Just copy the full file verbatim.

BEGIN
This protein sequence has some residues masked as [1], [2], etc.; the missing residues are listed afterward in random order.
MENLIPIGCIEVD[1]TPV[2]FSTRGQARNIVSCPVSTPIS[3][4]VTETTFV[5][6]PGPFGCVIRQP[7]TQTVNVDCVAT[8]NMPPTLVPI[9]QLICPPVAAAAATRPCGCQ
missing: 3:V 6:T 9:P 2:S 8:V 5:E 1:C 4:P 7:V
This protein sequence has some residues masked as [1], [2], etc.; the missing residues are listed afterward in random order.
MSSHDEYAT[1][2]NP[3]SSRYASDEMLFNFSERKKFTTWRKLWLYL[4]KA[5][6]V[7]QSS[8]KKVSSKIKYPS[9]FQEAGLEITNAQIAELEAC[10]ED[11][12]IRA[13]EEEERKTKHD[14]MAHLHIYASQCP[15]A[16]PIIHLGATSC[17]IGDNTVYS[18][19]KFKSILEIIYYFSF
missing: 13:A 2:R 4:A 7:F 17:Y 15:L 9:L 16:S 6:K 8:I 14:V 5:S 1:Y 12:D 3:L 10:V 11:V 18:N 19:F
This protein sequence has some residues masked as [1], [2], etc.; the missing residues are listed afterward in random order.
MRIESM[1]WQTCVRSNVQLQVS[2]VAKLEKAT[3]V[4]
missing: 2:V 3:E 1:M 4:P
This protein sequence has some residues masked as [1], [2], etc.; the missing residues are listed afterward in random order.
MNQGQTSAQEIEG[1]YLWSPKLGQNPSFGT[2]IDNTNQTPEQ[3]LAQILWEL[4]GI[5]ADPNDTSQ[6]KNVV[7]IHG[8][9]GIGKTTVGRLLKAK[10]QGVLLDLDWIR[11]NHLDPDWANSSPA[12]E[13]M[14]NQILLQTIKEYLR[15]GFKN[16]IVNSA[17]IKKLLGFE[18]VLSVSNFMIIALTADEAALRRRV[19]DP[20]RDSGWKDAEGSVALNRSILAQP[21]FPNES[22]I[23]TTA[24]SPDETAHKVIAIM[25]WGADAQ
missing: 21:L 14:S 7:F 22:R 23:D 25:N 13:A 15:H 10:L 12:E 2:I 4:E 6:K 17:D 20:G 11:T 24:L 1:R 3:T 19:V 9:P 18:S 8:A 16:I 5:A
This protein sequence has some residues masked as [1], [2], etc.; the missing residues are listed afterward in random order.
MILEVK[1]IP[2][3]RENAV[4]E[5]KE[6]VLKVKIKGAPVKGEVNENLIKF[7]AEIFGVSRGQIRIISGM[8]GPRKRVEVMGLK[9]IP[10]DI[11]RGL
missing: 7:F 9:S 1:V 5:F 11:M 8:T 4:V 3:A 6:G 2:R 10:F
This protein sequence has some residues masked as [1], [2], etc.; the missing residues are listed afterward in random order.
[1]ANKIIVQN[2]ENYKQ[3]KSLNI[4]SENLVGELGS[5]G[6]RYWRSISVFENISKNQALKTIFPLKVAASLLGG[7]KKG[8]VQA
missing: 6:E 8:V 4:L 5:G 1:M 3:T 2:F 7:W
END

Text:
This protein sequence has some residues masked as [1], [2], etc.; the missing residues are listed afterward in random order.
MENLIPIGCIEVD[1]TPV[2]FSTRGQARNIVSCPVSTPIS[3][4]VTETTFV[5][6]PGPFGCVIRQP[7]TQTVNVDCVAT[8]NMPPTLVPI[9]QLICPPVAAAAATRPCGCQ
missing: 3:V 6:T 9:P 2:S 8:V 5:E 1:C 4:P 7:V
This protein sequence has some residues masked as [1], [2], etc.; the missing residues are listed afterward in random order.
MSSHDEYAT[1][2]NP[3]SSRYASDEMLFNFSERKKFTTWRKLWLYL[4]KA[5][6]V[7]QSS[8]KKVSSKIKYPS[9]FQEAGLEITNAQIAELEAC[10]ED[11][12]IRA[13]EEEERKTKHD[14]MAHLHIYASQCP[15]A[16]PIIHLGATSC[17]IGDNTVYS[18][19]KFKSILEIIYYFSF
missing: 13:A 2:R 4:A 7:F 17:Y 15:L 9:L 16:S 6:K 8:I 14:V 5:S 1:Y 12:D 3:L 10:V 11:V 18:N 19:F
This protein sequence has some residues masked as [1], [2], etc.; the missing residues are listed afterward in random order.
MRIESM[1]WQTCVRSNVQLQVS[2]VAKLEKAT[3]V[4]
missing: 2:V 3:E 1:M 4:P
This protein sequence has some residues masked as [1], [2], etc.; the missing residues are listed afterward in random order.
MNQGQTSAQEIEG[1]YLWSPKLGQNPSFGT[2]IDNTNQTPEQ[3]LAQILWEL[4]GI[5]ADPNDTSQ[6]KNVV[7]IHG[8][9]GIGKTTVGRLLKAK[10]QGVLLDLDWIR[11]NHLDPDWANSSPA[12]E[13]M[14]NQILLQTIKEYLR[15]GFKN[16]IVNSA[17]IKKLLGFE[18]VLSVSNFMIIALTADEAALRRRV[19]DP[20]RDSGWKDAEGSVALNRSILAQP[21]FPNES[22]I[23]TTA[24]SPDETAHKVIAIM[25]WGADAQ
missing: 21:L 14:S 7:F 22:R 23:D 25:N 13:A 15:H 10:L 12:E 2:I 4:E 6:K 17:D 20:G 11:T 24:L 1:R 3:T 19:V 9:P 18:S 8:A 16:I 5:A
This protein sequence has some residues masked as [1], [2], etc.; the missing residues are listed afterward in random order.
MILEVK[1]IP[2][3]RENAV[4]E[5]KE[6]VLKVKIKGAPVKGEVNENLIKF[7]AEIFGVSRGQIRIISGM[8]GPRKRVEVMGLK[9]IP[10]DI[11]RGL
missing: 7:F 9:S 1:V 5:F 11:M 8:T 4:V 3:A 6:G 2:R 10:F
This protein sequence has some residues masked as [1], [2], etc.; the missing residues are listed afterward in random order.
[1]ANKIIVQN[2]ENYKQ[3]KSLNI[4]SENLVGELGS[5]G[6]RYWRSISVFENISKNQALKTIFPLKVAASLLGG[7]KKG[8]VQA
missing: 6:E 8:V 4:L 5:G 1:M 3:T 2:F 7:W